TutorChase logo
Decorative notebook illustration
CIE A-Level Maths Study Notes

1.3.3 Gradients of Parallel and Perpendicular Lines

In this section, we delve into the integral component of Coordinate Geometry: the relationship between the gradients of parallel and perpendicular lines.

Understanding Gradients

The concept of the gradient, often referred to as the slope in the context of a line in coordinate geometry, is a fundamental concept in mathematics, particularly in calculus and geometry. It provides a quantitative measure of the steepness and direction of a line.

Definition:

The gradient of a line is a measure of how much the line rises (or falls) vertically for each unit of horizontal movement. In simpler terms, it tells us how steep the line is.

Direction: The gradient can be positive, negative, zero, or undefined.

  • Positive Gradient: The line slopes upwards as it moves from left to right.
  • Negative Gradient: The line slopes downwards as it moves from left to right.
  • Zero Gradient: The line is horizontal, indicating no vertical change.
  • Undefined Gradient: The line is vertical, indicating no horizontal change.
gradient

Special Gradients

Parallel Lines

  • Definition: Lines that do not intersect and maintain a constant distance apart.
  • Gradient Relationship: If two lines are parallel, their gradients are equal. Expressed as m1=m2m_1 = m_2, where m1m_1 and m2m_2 represent the gradients of the two lines.

Perpendicular Lines

  • Definition: Lines that intersect at a right angle (90 degrees).
  • Gradient Relationship: The gradients of perpendicular lines are negative reciprocals of each other, denoted as m1×m2=1m_1 \times m_2 = -1.

Gradient at a Point on a Curve

  • The gradient at any point on a curve corresponds to the gradient of the tangent at that point.

Gradient of a Tangent at a Curve's Vertex

  • At the vertex of a curve (stationary point), the gradient of the tangent is zero.

Solving Geometrical Problems

Example 1: Finding the Reflection of a Point

Find the coordinates of point RR, the reflection of (1,3)(-1,3) in the line 3y+2x=33.3y + 2x = 33.

Solution:

1. Equation of Perpendicular Line:

Start with 3y+2x=333y + 2x = 33, rearranged to.

The gradient (m)(m) is 23-\frac{2}{3}.

For the perpendicular line, m1=32m_1 = \frac{3}{2} (since m×m1=1.m \times m_1 = -1.)

2. Perpendicular Line Equation:

General form: y=32x+cy = \frac{3}{2}x + c.

Substituting (1,3)(-1,3), find c=92c = \frac{9}{2}.

Final Equation: 2y=3x+92y = 3x + 9.

3. Intersection Point:

Equate: 1123x=3x+9211 - \frac{2}{3}x = \frac{3x + 9}{2}.

Solve to get x=3,y=9x = 3, y = 9

4. Reflection Point ( R ):

Vector change from (1,3)(-1,3) to (3,9)(3,9) gives RR at (7,15)(7,15).

Example 2: Finding the Equation of a Parallel Line

Determine the equation of the line that is parallel to y=2x+3y = 2x + 3and passes through the point (4,1)(4,1).

Solution:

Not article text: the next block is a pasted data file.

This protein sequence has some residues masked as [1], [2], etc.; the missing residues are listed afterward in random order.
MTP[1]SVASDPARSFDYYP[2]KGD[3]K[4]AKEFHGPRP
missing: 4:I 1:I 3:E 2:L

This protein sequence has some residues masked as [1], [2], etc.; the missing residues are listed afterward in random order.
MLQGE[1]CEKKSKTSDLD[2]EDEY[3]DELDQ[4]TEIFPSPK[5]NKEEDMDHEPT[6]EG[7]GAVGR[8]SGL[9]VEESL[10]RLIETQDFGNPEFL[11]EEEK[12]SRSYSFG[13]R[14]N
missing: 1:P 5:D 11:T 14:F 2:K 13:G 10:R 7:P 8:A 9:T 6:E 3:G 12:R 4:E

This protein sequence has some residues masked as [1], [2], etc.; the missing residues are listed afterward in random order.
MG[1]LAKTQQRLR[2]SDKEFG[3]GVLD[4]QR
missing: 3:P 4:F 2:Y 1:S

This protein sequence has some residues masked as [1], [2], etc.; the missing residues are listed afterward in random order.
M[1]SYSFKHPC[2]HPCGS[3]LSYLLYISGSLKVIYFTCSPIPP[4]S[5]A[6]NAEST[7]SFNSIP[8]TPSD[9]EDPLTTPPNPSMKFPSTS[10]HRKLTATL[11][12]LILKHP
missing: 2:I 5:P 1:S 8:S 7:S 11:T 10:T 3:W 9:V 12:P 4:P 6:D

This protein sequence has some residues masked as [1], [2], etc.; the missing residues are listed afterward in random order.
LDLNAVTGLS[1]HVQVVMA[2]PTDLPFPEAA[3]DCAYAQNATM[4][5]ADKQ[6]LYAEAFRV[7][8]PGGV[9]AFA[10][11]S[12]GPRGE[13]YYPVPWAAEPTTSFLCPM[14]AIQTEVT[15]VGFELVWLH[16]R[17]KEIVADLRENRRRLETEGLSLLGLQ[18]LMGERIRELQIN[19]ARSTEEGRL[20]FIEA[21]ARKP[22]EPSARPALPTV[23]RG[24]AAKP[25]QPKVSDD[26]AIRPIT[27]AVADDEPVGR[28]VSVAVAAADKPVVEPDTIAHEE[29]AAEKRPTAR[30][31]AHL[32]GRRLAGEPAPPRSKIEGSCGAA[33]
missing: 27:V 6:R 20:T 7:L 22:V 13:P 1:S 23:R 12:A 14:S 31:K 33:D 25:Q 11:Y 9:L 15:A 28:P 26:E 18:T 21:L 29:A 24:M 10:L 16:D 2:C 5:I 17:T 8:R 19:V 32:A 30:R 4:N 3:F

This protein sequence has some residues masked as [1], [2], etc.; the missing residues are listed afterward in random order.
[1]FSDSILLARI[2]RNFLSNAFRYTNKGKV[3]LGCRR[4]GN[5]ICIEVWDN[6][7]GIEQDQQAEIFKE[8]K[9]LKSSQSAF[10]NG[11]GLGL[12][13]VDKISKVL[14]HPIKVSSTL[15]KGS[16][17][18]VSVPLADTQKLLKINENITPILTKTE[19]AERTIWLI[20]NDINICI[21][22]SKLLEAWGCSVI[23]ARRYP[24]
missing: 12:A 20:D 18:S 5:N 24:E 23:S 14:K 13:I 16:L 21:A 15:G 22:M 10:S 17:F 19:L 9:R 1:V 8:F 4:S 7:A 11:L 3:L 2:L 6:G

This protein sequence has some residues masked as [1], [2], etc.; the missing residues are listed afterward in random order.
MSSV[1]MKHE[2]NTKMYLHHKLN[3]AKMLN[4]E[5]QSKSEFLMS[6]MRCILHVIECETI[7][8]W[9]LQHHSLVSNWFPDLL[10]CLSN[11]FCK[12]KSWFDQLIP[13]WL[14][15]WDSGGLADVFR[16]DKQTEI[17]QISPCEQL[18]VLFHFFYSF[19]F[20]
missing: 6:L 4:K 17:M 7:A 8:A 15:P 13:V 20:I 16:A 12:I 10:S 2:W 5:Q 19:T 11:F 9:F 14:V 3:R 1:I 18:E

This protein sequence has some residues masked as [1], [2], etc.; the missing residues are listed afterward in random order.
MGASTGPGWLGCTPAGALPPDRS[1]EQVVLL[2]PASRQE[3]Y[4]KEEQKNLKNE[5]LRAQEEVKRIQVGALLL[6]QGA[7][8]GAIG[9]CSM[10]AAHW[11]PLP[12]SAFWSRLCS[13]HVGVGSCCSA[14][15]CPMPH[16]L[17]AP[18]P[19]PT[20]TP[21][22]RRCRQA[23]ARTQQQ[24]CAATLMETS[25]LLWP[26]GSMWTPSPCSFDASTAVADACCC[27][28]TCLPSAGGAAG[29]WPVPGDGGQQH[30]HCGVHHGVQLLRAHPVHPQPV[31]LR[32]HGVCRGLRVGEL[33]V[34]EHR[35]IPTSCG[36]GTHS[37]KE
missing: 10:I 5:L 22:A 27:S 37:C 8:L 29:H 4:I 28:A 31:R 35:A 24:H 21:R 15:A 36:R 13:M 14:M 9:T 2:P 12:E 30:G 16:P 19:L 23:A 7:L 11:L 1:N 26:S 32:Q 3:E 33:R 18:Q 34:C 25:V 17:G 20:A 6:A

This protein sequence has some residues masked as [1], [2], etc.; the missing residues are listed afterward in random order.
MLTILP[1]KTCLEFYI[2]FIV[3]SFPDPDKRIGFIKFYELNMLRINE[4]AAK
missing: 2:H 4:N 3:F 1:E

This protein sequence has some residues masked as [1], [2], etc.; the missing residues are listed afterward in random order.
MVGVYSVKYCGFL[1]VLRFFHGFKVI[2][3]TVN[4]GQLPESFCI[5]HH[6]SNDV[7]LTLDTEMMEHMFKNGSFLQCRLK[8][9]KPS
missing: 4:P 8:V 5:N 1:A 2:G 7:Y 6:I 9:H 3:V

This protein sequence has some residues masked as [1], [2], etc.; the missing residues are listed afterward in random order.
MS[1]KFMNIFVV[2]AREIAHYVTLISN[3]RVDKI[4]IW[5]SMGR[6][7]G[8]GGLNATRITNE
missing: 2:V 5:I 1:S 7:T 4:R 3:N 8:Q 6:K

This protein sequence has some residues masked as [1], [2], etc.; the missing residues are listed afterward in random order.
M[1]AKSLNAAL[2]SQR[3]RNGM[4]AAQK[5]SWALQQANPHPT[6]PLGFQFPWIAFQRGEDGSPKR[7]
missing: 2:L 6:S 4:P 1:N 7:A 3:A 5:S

1. Identify the Gradient of the Original Line:

The gradient of the given line, y=2x+3y = 2x + 3, is 2 (the coefficient of x x).

2. Gradient of the Parallel Line:

Parallel lines have the same gradient.

Thus, the gradient of our new line is also 2.

3. Formulate the Equation of the Parallel Line:

Using the point-slope form of a line equation: yy1=m(xx1)y - y_1 = m(x - x_1)

  • Substituting (4,1)(4,1) for (x1,y1)(x_1, y_1) and 22 for mm: y1=2(x4)y - 1 = 2(x - 4)
  • Expanding and rearranging to the slope-intercept form y=mx+c:y = mx + c : y=2x7y = 2x - 7

The equation of the line parallel to y=2x+3y = 2x + 3 and passing through 4,14,1 is y=2x7y = 2x - 7 .


Example 3: Determining a Perpendicular Line

Find the equation of the line that is perpendicular to y=13x+5y = -\frac{1}{3}x + 5 and goes through the point (6,2)(6,-2).

Solution:

1. Determine the Gradient of the Original Line:

The gradient of the line y=13x+5y = -\frac{1}{3}x + 5 is 13-\frac{1}{3}.

2. Gradient of the Perpendicular Line:

The gradient of a line perpendicular to another is the negative reciprocal of the original line's gradient.

Therefore, the gradient of our new line is 11/3=3-\frac{1}{-1/3} = 3.

3. Form the Equation of the Perpendicular Line:

Using the point-slope form: yy1=m(xx1) y - y_1 = m(x - x_1)

  • Substitute (6,2)(6,-2) for (x1,y1)(x_1, y_1) and 33 for mm: y+2=3(x6)y + 2 = 3(x - 6)
  • Simplifying into the slope-intercept form: y=3x20y = 3x - 20

The equation of the line perpendicular to y=13x+5y = -\frac{1}{3}x + 5 and passing through (6,2)(6,-2) is y=3x20 y = 3x - 20.


Dr Rahil Sachak-Patwa avatar
Written by: Dr Rahil Sachak-Patwa
LinkedIn
Oxford University - PhD Mathematics

Rahil spent ten years working as private tutor, teaching students for GCSEs, A-Levels, and university admissions. During his PhD he published papers on modelling infectious disease epidemics and was a tutor to undergraduate and masters students for mathematics courses.

Hire a tutor

Please fill out the form and we'll find a tutor for you.

1/2 About yourself
Still have questions?
Let's get in touch.